Photo: Tvabutzku/Wikimedia Commons
Spending three months inside a metal container on board an icebreaker in the Southern Ocean, filtering water while attempting to ignore freezing temperatures and huge ocean swells outside. It’s not everyone’s idea of fun … but it’s what I’ll be doing next year, in the name of climate science.
From late December 2016 to March 2017 I will be on board the Russian research vessel Akademik Treshnikov, taking part in an expedition that will take me and 54 other scientists from 30 countries on a complete lap of Antarctica – the first international research expedition to circumnavigate the frozen continent.
The Antarctic Circumnavigation Expedition (with the funky abbreviation ACE) is the first project run by the Swiss Polar Institute, and involves 22 projects covering different aspects of the biology, physics and chemistry of the Southern Ocean.
We’re not expecting the conditions to be particularly fun – but it will be worth it. A better understanding of Antarctica and the Southern Ocean surrounding it is critical – not just for the preservation of this pristine environment but also for the whole planet.
The Southern Ocean is massive. It is also really far away from everywhere, which makes it hard for scientists to go there and study it. On top of that, there is no land at these latitudes to stop waves from building up, so waves can get really big, making the Southern Ocean a less than ideal environment for scientific work. I’m expecting that all of us will get seasick at some point.
Because of the size and isolation, our understanding of the physics, chemistry and biology of the Southern Ocean is not very good. What we do know is that this region is disproportionately important for the planet’s climate. For example, it was responsible for storing an estimated 43% of the carbon dioxide produced by humans between 1870 and 2005, and 75% of the overall oceanic heat uptake.
The ACE expedition is a unique opportunity to collect data in the Southern Ocean. The voyage will set off from South Africa, visiting all of the Southern Ocean’s main islands and traversing a range of latitudes – visiting the Antarctic coast just once, at Mertz Glacier in East Antarctica.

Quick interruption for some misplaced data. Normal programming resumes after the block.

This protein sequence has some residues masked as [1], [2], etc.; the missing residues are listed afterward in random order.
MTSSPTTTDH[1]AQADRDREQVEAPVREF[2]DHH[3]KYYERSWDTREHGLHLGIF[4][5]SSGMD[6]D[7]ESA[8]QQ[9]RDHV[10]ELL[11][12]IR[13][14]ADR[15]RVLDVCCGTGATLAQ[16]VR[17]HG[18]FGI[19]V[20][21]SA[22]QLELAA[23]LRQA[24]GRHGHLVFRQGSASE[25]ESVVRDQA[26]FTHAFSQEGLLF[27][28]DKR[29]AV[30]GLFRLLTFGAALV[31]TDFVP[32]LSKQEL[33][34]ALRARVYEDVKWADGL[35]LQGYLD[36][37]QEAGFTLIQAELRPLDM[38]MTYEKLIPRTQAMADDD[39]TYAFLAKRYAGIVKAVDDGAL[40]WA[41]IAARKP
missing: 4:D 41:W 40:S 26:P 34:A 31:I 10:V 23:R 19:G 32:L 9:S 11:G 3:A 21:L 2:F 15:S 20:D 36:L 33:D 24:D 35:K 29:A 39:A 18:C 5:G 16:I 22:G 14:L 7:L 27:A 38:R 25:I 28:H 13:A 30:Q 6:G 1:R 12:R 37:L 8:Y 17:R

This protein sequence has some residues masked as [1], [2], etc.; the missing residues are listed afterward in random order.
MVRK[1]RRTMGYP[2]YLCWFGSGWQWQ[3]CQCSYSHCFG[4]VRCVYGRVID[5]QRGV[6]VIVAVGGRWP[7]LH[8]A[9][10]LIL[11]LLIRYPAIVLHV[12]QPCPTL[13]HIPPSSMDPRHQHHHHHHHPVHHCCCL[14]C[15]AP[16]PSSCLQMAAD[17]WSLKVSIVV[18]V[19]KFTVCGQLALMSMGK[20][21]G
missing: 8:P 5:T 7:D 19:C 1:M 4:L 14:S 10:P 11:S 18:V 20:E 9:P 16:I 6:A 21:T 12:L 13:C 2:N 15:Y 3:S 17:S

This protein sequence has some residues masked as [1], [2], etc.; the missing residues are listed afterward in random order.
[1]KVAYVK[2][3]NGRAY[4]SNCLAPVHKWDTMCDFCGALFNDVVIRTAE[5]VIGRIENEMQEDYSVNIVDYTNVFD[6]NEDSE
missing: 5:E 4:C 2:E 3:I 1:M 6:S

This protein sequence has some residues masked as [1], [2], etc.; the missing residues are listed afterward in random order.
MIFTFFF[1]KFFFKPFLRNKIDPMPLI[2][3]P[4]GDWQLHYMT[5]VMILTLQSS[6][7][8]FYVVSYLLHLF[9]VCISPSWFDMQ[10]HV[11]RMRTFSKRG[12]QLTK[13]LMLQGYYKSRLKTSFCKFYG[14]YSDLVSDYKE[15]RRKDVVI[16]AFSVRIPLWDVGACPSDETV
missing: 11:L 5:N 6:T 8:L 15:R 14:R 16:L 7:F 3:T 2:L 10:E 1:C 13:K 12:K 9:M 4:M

By spending three months completing a full circuit of the ocean, we will be able to collect an unprecedented set of samples and measurements, which will greatly improve our understanding of the Southern Ocean.
My research is concerned with phytoplankton – microscopic algae that live in the sunlit surface layer of the oceans. Just like plants on land, phytoplankton in the oceans photosynthesise, using the energy from sunlight to “fix” carbon dioxide into organic biomass, producing oxygen as a by-product. The rate of this change in biomass is called primary productivity.
Phytoplankton primary production forms the base of marine food webs, making it a fundamental process of marine ecosystem dynamics and directly relevant to fishery yields.
It is also an important component of the carbon cycle, and therefore global climate dynamics. This is because through a process called the “biological pump” a fraction of the roughly 45 billion tonnes of carbon fixed by phytoplankton every year sinks out of the surface layer and is stored in the deep ocean, away from the atmosphere.
My colleagues and I are trying to improve our understanding of what controls the distribution of phytoplankton, the rates of primary productivity, and the variability in the biological pump in the Southern Ocean.
Unfortunately, even sending a shipload of scientist on a three-month voyage to the Southern Ocean to measure phytoplankton biomass, productivity, and other chemical and physical factors, can only provide a snapshot of what is really going on. Ideally, we need to monitor the whole Southern Ocean over seasons, years, and decades. And this can actually be done, with the help of a technique called satellite ocean colour radiometry.
The main focus of our research is the collection of so-called “bio-optical” data, which will improve our ability to interpret satellite observations and derive better estimates of phytoplankton biomass and productivity in the Southern Ocean. This, in turn, will allow us to use past satellite records to determine how phytoplankton biomass and productivity has changed over the past decades, and help to establish possible connections to ongoing climate change.
It also means that we will be able to use satellite data to monitor, essentially in real time, what is happening to phytoplankton biomass and productivity in the Southern Ocean, without having to rely on frequent and extensive expeditions. But in the meantime, I’ll be more than happy to be part of this adventure.
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